“Paul, an apostle of Christ Jesus through the will of God, to the saints who are at Ephesus, and the faithful in Christ Jesus: Grace to you and peace from God our Father and the Lord Jesus Christ.”
Verses 1-14 provide a thumbnail sketch of Paul’s theology. They are therefore dense—tightly packed.
EPHESIANS 1:3. BLESSED BE THE GOD WHO HAS BLESSED US
3Blessed be the God and Father of our Lord Jesus Christ, who has blessed us with every spiritual blessing in the heavenly places in Christ;
“Blessed (Greek: eulogetos) be the God and Father of our Lord Jesus Christ” (v. 3a). The form of this verse is called a benediction (good saying) or a berakah (the Hebrew word for blessing). It is a joyful response to the blessings that God has given (see v. 3b), and ascribes blessings or praise to God for his grace.
This sort of berakah is found in a number of places in the Hebrew Scriptures (Genesis 14:20; 24:27; Exodus 18:10; 1 Kings 1:48; 8:15, 26; 1 Chronicles 29:10; Psalm 41:13; 72:19-20).
In our English Bibles, we first encounter the word “blessed” in the Beatitudes—“Blessed are the poor in spirit,” etc. (Matthew 5:3-11). The Greek word translated “blessed” there is makarios, and the blessed are people. The Greek word that Paul uses in Ephesians is eulogetos, which is used primarily in the New Testament to ascribe blessings to God (Luke 1:68; 2:28; 24:53; 1 Corinthians 14:16; James 3:9). That is how “blessed” is used in this verse.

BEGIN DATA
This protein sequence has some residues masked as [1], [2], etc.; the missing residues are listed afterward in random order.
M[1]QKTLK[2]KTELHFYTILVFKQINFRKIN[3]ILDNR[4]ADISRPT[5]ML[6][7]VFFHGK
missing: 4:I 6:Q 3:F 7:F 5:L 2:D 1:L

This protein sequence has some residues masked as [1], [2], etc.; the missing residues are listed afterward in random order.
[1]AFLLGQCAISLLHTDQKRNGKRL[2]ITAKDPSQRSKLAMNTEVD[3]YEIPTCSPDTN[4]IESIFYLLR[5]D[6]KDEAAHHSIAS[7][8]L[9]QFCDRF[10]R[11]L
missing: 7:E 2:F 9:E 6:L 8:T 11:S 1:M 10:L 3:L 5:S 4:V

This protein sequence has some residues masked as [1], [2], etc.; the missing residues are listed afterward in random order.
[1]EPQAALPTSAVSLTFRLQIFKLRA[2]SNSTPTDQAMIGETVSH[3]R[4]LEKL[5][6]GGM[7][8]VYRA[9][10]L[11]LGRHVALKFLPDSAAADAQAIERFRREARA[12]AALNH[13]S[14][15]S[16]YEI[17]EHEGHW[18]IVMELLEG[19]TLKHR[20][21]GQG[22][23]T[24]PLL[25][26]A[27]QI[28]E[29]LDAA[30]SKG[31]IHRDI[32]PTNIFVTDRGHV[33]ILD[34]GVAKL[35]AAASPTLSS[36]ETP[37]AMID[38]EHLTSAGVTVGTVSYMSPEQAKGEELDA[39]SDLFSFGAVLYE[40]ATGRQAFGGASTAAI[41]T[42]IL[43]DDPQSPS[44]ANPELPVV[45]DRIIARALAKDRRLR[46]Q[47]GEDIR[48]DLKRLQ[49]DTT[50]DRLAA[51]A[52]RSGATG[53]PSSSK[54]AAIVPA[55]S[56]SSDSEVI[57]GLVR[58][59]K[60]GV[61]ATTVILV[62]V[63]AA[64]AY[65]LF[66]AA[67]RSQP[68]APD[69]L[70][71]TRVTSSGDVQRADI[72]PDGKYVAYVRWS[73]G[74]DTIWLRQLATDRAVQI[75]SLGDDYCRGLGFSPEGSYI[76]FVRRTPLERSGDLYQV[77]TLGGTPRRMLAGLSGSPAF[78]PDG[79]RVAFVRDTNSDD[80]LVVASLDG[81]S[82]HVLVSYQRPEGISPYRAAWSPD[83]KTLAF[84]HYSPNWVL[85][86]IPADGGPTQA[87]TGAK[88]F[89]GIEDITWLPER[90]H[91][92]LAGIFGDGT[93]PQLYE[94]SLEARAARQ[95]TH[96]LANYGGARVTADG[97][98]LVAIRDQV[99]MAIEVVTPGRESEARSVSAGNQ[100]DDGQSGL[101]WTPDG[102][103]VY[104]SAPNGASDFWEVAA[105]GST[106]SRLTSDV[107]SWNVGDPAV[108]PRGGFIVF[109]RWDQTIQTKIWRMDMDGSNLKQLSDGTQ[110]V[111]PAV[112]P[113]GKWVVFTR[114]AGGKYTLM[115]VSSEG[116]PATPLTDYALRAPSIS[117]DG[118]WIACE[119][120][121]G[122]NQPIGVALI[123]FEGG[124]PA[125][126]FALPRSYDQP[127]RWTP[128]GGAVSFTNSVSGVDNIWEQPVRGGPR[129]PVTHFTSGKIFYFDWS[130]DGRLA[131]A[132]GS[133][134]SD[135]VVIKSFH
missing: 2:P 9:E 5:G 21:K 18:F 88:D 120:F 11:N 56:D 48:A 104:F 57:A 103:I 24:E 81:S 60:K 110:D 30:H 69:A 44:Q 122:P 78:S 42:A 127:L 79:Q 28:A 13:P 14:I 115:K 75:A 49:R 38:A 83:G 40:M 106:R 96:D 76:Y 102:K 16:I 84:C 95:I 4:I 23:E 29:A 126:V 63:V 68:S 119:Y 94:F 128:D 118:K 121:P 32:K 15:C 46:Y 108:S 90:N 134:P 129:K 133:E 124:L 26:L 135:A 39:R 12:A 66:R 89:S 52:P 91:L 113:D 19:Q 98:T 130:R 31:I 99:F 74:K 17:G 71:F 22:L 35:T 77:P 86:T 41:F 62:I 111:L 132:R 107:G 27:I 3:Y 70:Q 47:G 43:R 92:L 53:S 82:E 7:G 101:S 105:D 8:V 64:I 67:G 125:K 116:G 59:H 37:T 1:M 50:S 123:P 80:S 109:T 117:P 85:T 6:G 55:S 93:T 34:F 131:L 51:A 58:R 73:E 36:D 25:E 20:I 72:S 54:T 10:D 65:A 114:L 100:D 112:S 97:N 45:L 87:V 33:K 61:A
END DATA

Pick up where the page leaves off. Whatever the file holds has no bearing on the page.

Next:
Hebrew Scriptures refer to God as “the God of Abraham, the God of Isaac, and the God of Jacob” (Exodus 4:5; see also Luke 20:37; Acts 3:13) and “the God of Israel” (1 Kings 1:48; see also Luke 1:68). Now Paul refers to God as “the God and Father of our Lord Jesus Christ.”
“who has blessed (Greek: eulogeo) us with every spiritual blessing (eulogia) in the heavenly places in Christ” (v. 3b). Paul ascribed blessings or praise to God (v. 3a) in response to the blessings that God bestowed on us—”every spiritual blessing in the heavenly places in Christ” (v. 3b).
Note the frequency with which the second-person plural pronoun (“us” and “we” and “our”) appears in these verses. God has showered blessing after blessing upon us.
In verses 4-14, Paul outlines the nature of some of those blessings:
• Being chosen or elected (vv. 4-5).
• Bestowed favor (v. 6)
• Redemption and forgiveness (v. 7)
• Revealing the mystery of his will (v. 9)
• Inheritance (v. 11)
• Salvation (v. 13).
• Redemption (v. 14).
“in the heavenly places” (v. 3b). Paul uses this phrase in four other places in this book (1:20; 2:6; 3:10; 6:12).
Jewish people thought of heaven as God’s abiding place (Isaiah 6:1; Psalm 11:4; 102:19; see also Matthew 5:16; 6:9; Mark 11:25; Revelation 3:12; 4:2).